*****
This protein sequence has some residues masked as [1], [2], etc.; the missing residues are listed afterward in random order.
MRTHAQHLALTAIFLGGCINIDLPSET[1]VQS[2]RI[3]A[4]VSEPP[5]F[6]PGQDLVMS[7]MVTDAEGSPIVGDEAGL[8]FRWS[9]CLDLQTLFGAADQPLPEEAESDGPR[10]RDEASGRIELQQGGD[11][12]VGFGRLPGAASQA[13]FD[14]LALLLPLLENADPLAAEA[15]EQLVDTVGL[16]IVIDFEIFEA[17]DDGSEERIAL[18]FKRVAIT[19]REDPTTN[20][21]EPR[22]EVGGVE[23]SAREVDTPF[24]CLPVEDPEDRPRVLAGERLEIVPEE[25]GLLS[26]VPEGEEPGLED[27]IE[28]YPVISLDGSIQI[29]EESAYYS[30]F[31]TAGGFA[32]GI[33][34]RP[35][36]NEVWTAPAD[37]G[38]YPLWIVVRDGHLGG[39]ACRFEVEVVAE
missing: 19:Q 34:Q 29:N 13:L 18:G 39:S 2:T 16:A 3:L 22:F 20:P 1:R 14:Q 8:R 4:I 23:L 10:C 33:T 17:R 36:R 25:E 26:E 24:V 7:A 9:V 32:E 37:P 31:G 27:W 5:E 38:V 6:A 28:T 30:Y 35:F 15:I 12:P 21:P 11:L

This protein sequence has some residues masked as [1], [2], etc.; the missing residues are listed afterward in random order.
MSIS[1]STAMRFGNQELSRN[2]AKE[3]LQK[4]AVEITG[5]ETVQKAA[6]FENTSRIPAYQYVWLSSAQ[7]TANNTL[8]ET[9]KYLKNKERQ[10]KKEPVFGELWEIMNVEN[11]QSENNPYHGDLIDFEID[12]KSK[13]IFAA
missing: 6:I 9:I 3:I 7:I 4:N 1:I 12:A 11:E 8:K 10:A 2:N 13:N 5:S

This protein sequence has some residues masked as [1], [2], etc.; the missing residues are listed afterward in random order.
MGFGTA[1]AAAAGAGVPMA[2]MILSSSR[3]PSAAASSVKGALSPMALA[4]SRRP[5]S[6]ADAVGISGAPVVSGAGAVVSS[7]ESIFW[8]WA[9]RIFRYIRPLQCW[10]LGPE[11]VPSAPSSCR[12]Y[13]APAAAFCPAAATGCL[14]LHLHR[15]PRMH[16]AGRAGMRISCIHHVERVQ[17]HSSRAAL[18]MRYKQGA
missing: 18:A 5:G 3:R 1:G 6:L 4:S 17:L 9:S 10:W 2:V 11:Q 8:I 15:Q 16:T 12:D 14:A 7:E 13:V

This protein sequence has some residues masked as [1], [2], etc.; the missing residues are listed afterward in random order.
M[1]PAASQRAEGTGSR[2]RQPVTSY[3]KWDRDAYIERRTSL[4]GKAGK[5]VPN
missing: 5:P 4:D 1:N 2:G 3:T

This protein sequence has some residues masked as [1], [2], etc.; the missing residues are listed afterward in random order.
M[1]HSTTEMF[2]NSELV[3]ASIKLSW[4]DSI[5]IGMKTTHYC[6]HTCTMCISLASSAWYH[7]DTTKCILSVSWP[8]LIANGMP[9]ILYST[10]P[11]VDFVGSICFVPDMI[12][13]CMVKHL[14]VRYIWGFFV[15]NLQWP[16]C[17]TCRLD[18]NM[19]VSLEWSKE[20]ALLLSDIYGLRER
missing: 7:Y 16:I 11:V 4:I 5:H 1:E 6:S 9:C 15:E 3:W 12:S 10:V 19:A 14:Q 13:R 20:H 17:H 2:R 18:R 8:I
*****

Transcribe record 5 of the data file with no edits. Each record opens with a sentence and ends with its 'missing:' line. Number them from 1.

This protein sequence has some residues masked as [1], [2], etc.; the missing residues are listed afterward in random order.
M[1]HSTTEMF[2]NSELV[3]ASIKLSW[4]DSI[5]IGMKTTHYC[6]HTCTMCISLASSAWYH[7]DTTKCILSVSWP[8]LIANGMP[9]ILYST[10]P[11]VDFVGSICFVPDMI[12][13]CMVKHL[14]VRYIWGFFV[15]NLQWP[16]C[17]TCRLD[18]NM[19]VSLEWSKE[20]ALLLSDIYGLRER
missing: 7:Y 16:I 11:V 4:I 5:H 1:E 6:S 9:C 15:E 3:W 12:S 10:V 19:A 14:Q 13:R 20:H 17:H 2:R 18:R 8:I